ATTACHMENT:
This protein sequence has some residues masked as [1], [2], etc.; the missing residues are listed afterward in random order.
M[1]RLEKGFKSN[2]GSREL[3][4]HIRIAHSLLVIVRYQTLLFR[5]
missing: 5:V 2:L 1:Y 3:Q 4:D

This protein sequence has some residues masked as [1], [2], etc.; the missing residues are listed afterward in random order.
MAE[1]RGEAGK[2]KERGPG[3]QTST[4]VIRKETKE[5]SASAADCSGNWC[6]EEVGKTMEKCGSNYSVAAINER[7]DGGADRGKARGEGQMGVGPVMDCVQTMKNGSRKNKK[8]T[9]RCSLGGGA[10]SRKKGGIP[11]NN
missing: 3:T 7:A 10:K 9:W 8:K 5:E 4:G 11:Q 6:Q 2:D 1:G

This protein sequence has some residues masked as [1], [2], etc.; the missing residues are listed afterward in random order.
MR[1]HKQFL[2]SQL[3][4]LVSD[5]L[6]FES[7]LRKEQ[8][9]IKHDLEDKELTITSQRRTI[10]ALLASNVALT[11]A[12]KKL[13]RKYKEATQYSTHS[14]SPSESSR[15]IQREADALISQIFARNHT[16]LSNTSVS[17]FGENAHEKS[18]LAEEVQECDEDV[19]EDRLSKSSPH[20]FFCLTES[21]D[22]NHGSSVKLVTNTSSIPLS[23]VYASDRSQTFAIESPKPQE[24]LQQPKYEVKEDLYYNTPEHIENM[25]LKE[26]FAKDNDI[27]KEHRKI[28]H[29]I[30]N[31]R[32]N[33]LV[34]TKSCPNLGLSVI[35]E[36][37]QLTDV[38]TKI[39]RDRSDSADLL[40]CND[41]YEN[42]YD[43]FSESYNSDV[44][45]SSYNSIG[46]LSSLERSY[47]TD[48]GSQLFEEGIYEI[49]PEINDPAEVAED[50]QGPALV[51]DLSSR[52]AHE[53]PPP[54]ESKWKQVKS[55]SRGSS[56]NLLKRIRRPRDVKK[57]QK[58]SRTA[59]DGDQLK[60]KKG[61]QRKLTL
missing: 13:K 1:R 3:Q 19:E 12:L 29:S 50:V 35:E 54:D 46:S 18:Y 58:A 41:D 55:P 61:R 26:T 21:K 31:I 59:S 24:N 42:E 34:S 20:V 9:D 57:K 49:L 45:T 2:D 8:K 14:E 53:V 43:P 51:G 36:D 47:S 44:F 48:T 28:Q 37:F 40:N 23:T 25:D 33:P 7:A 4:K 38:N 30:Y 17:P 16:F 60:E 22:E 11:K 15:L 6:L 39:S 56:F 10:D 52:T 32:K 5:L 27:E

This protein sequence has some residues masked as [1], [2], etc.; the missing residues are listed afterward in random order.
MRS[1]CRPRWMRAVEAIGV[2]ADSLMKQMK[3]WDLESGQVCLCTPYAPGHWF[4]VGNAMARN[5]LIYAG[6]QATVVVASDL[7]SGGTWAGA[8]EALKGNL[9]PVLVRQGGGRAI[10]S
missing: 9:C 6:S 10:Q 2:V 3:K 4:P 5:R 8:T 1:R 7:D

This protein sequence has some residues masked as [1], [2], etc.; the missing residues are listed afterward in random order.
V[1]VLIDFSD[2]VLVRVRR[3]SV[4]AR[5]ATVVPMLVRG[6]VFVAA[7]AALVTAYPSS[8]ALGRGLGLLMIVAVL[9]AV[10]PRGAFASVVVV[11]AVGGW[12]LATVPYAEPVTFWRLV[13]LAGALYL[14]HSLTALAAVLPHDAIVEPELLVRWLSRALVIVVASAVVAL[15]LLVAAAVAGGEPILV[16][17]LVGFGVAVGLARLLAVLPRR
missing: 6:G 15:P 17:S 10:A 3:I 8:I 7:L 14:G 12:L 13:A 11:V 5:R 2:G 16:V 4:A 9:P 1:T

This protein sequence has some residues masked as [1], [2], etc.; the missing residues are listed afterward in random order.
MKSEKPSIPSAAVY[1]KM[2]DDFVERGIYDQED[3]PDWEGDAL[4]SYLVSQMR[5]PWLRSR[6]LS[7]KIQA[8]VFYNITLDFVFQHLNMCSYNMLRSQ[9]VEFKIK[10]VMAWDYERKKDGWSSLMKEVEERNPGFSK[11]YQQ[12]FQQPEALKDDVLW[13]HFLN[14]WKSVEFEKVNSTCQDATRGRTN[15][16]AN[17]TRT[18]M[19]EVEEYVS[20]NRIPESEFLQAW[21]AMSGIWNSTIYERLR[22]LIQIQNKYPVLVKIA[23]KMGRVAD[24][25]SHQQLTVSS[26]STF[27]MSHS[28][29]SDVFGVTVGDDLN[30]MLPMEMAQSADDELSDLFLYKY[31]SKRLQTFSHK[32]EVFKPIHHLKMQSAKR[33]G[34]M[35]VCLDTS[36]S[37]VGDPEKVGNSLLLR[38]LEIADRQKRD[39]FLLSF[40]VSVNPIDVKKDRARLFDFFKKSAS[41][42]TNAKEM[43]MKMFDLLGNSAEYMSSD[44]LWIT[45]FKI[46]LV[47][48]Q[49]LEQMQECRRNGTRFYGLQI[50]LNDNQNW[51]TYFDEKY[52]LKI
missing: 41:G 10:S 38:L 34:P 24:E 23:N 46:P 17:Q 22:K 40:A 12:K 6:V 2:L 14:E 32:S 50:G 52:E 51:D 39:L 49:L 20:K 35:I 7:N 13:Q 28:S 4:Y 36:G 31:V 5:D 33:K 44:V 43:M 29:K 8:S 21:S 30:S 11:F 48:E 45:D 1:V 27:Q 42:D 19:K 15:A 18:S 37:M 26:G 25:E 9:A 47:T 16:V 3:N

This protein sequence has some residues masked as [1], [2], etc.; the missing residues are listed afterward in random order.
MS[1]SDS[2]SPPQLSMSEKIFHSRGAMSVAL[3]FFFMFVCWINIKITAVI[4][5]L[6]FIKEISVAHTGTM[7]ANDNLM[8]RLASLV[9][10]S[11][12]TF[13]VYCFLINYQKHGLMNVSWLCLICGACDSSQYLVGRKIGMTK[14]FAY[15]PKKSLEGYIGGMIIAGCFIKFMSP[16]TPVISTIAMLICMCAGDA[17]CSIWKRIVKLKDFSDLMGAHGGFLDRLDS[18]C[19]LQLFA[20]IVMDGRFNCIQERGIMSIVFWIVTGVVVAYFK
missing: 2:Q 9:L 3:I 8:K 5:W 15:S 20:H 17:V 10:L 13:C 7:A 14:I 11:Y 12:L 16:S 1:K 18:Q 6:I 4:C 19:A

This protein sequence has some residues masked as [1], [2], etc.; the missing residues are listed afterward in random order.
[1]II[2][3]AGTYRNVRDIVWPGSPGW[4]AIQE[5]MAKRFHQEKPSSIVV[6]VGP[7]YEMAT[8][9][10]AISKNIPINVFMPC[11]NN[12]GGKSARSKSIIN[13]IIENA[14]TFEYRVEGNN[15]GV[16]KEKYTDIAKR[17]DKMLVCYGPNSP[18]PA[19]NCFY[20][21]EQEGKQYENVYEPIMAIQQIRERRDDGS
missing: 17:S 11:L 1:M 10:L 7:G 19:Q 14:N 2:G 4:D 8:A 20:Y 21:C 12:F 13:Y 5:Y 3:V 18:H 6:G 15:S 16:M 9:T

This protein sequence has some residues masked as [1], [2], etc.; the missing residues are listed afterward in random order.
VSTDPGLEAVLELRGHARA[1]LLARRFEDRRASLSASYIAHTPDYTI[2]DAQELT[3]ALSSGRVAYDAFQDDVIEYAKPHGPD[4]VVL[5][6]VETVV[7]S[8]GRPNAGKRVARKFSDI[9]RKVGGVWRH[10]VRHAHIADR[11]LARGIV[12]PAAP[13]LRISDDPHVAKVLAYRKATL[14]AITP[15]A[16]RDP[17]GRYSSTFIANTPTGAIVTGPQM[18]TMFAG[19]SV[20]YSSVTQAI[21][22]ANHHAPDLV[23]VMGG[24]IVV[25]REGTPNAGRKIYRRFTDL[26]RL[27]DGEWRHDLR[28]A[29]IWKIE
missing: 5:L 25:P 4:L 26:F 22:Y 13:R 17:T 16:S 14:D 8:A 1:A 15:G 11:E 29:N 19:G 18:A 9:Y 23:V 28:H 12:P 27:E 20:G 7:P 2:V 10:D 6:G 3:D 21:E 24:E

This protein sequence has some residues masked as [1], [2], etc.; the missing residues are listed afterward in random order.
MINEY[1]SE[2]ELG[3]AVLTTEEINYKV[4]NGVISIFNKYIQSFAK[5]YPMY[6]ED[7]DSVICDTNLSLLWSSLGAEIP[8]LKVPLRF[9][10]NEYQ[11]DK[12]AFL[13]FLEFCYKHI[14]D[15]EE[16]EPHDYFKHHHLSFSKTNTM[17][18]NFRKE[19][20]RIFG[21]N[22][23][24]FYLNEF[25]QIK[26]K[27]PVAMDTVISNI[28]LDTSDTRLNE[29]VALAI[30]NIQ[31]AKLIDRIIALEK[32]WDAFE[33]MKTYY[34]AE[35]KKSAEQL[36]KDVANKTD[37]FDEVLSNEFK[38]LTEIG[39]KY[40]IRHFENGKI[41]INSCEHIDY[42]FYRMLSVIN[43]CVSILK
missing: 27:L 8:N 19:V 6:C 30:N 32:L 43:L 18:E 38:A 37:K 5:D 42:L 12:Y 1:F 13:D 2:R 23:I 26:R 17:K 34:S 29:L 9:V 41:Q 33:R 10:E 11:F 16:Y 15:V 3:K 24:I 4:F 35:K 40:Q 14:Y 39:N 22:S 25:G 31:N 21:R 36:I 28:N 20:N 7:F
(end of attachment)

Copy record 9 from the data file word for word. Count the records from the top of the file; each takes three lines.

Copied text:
This protein sequence has some residues masked as [1], [2], etc.; the missing residues are listed afterward in random order.
VSTDPGLEAVLELRGHARA[1]LLARRFEDRRASLSASYIAHTPDYTI[2]DAQELT[3]ALSSGRVAYDAFQDDVIEYAKPHGPD[4]VVL[5][6]VETVV[7]S[8]GRPNAGKRVARKFSDI[9]RKVGGVWRH[10]VRHAHIADR[11]LARGIV[12]PAAP[13]LRISDDPHVAKVLAYRKATL[14]AITP[15]A[16]RDP[17]GRYSSTFIANTPTGAIVTGPQM[18]TMFAG[19]SV[20]YSSVTQAI[21][22]ANHHAPDLV[23]VMGG[24]IVV[25]REGTPNAGRKIYRRFTDL[26]RL[27]DGEWRHDLR[28]A[29]IWKIE
missing: 5:L 25:P 4:L 26:F 22:Y 13:R 17:T 16:S 14:D 8:A 1:A 15:G 11:E 29:N 19:G 18:A 9:Y 23:V 28:H 12:P 27:E 20:G 7:P 2:V 10:D 6:G 3:D 21:E 24:E